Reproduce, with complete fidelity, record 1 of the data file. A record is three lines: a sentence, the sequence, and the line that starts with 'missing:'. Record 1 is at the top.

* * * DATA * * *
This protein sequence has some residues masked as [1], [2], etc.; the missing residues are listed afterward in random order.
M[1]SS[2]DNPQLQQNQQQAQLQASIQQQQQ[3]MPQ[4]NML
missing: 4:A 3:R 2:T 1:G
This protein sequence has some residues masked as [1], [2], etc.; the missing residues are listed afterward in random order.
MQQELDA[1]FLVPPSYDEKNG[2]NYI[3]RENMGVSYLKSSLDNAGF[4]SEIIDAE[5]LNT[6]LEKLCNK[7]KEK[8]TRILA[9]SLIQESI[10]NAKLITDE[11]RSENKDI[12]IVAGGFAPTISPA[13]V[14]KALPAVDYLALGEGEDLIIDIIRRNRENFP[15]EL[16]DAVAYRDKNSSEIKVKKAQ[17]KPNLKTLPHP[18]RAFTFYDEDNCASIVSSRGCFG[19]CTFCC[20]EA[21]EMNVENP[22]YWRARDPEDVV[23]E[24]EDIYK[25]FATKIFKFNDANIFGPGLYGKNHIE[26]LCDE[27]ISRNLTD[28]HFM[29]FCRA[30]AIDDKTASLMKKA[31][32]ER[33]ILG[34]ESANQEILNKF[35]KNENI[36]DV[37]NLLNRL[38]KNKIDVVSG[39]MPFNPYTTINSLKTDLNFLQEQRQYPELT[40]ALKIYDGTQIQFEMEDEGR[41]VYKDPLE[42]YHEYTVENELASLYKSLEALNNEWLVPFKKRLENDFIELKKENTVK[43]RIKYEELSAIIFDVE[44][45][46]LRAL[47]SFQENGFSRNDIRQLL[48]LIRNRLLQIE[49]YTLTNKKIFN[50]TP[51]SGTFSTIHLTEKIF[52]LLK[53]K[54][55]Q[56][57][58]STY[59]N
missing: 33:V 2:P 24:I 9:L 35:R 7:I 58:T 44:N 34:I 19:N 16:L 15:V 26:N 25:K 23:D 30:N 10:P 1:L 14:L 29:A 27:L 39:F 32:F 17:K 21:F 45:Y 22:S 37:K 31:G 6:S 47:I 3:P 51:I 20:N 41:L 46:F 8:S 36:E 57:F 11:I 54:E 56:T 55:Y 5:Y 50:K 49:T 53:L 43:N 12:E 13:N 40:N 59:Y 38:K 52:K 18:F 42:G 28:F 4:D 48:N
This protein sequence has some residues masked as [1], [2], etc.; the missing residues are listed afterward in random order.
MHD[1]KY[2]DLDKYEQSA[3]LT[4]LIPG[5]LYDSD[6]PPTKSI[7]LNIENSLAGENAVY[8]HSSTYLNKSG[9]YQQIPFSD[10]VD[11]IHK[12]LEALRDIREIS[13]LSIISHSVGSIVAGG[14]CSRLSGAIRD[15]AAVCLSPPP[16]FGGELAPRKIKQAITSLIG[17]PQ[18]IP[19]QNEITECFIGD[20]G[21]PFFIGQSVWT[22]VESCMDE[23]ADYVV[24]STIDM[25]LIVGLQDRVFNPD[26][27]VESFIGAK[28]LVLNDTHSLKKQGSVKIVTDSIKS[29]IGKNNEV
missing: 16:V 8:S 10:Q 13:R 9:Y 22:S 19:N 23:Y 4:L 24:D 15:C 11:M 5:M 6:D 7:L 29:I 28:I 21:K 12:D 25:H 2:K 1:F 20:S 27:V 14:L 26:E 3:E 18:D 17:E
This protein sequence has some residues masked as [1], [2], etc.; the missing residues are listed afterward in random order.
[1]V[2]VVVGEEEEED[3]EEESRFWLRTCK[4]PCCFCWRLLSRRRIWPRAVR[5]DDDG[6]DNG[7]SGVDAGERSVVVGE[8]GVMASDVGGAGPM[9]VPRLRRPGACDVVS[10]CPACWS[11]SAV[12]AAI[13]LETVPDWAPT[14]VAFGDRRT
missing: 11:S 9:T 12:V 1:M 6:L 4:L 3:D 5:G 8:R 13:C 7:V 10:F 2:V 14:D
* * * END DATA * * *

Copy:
This protein sequence has some residues masked as [1], [2], etc.; the missing residues are listed afterward in random order.
M[1]SS[2]DNPQLQQNQQQAQLQASIQQQQQ[3]MPQ[4]NML
missing: 4:A 3:R 2:T 1:G